• Published by: Viz Media
  • Genre: Dark Coming-of-age 

Oyasumi Punpun is often referred to as “the greatest manga you can never recommend.” Yet here I am, recommending it anyway.

This manga is on just about every list of the best manga with no animated adaptation, and for a good reason. Oyasumi Punpun is a masterpiece that probably should not be animated due to its unique art style and dark subject matter. It’s critically acclaimed. It’s wonderfully illustrated. It is maybe the most depressing thing I have ever read, and it ruined my life for about a week. Should you read it? That’s up to you, but it certainly is a memorable experience.

Manga Oyasumi Punpun
Oyasumi Punpun by Inio Asano (Viz Media)

This is the story of Onodera Punpun’s life from elementary school to his early 20s, as he struggles with a dysfunctional family, love, depression, and just about every other issue under the sun. We watch him grow from a hopeful child with a unique mind to a jaded adult.

Through his imagination, we get the most interesting aspect of this manga, the art style. While all the other people are drawn normally, Punpun and his family are crudely drawn birds. The contrast between the cutesy style and the emotionally damaging events happening on the page is jarring, to say the least. It’s a very experimental and unique story!

Oyasumi Punpun is a very well-done manga that simply would not translate to animation. If you’re interested in a challenging piece of art, check it out!

Literally any manga by Junji Ito

  • Written and Illustrated by: Junji Ito
  • Genre: Horror

Ok, this is cheating a bit. Junji Ito’s works do have some animated adaptations. However, they will never match up to the sheer horror of any of his manga.

There’s a reason why many of the entries on this list are in the horror genre, or have horrific elements. If the horror of a piece of illustration relies on an intricate and disturbing art style, it’s often difficult to transfer that to an animated setting where the art needs to be much simpler. Junji Ito’s work is the epitome of this.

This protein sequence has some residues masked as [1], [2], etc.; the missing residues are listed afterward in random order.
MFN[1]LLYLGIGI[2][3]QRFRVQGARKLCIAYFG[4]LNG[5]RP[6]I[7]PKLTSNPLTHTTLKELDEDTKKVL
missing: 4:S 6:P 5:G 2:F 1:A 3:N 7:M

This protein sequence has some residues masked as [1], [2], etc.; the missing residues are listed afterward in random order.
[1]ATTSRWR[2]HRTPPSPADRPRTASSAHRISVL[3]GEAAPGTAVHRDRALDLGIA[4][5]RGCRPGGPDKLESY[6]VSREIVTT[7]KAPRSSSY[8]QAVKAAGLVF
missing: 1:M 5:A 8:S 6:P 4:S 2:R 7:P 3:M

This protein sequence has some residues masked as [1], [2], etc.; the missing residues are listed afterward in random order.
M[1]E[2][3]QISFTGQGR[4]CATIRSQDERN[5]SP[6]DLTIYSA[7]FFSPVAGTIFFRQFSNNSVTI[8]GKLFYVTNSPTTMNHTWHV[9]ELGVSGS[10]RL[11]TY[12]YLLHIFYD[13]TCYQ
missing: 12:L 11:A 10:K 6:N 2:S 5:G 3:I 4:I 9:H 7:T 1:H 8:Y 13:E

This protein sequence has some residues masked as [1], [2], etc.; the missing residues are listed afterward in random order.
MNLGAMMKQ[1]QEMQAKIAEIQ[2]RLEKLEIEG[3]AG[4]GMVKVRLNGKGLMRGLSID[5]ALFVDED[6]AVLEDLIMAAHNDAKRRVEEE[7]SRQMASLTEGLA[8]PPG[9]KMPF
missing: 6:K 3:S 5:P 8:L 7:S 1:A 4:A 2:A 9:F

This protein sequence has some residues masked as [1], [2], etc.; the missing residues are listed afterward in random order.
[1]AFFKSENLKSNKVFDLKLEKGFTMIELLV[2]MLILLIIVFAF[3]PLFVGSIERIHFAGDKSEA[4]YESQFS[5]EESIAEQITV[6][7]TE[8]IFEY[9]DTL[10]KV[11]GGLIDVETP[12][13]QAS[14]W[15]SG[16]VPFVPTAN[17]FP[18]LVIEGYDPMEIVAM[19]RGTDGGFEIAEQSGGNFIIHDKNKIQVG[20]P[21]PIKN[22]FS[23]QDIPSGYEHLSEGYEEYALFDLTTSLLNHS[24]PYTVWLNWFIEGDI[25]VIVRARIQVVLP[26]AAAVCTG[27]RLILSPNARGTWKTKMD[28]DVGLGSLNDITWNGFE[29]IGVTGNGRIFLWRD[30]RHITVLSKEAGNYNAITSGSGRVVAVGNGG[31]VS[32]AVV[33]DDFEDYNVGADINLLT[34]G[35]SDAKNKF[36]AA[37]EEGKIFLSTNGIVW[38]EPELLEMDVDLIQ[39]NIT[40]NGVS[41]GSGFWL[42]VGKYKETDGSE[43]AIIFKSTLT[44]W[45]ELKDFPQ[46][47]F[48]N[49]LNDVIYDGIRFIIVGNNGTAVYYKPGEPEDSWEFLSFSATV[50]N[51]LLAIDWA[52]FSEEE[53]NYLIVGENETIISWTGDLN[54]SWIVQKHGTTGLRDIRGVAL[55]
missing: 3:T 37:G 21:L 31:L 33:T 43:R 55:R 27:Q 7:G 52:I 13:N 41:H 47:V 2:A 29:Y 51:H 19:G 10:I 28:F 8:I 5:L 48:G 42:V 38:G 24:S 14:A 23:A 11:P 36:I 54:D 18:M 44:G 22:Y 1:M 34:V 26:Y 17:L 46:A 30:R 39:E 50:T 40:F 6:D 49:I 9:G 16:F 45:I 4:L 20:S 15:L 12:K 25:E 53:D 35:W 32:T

Tomie by Junji Ito
The story of Tomie by Junji Ito was also featured in Japanese Tales of the Macabre on Netflix (Viz Media)

He is the king of horror manga. He’s got Lovecraftian vibes out of the wazoo. His stories are haunting, complexly illustrated, and full of some of the most memorable visuals in manga that will stick in your brain whether you like it or not. No one, so far, has ever been able to do it justice in animation.

If you are a horror fan, please read absolutely anything Junji Ito has ever made. You will not regret it. He is a prolific author with plenty of long-form and short-form stories under his belt. For some of his most iconic work, I recommend checking out his long-form stories Uzumaki or Tomie. Uzumaki is about freaky spirals and Tomie is about a freaky woman, both are excellent. Good luck!

Mangas without animes deserve love too!

There’s a vast world of manga, but hopefully, this list gives you a place to get started. Are you interested in checking out anything from my list of best manga without an anime? Do you have a favorite not on this list? Let us know on social media @mycosmiccircus or in The Cosmic Circus Discord.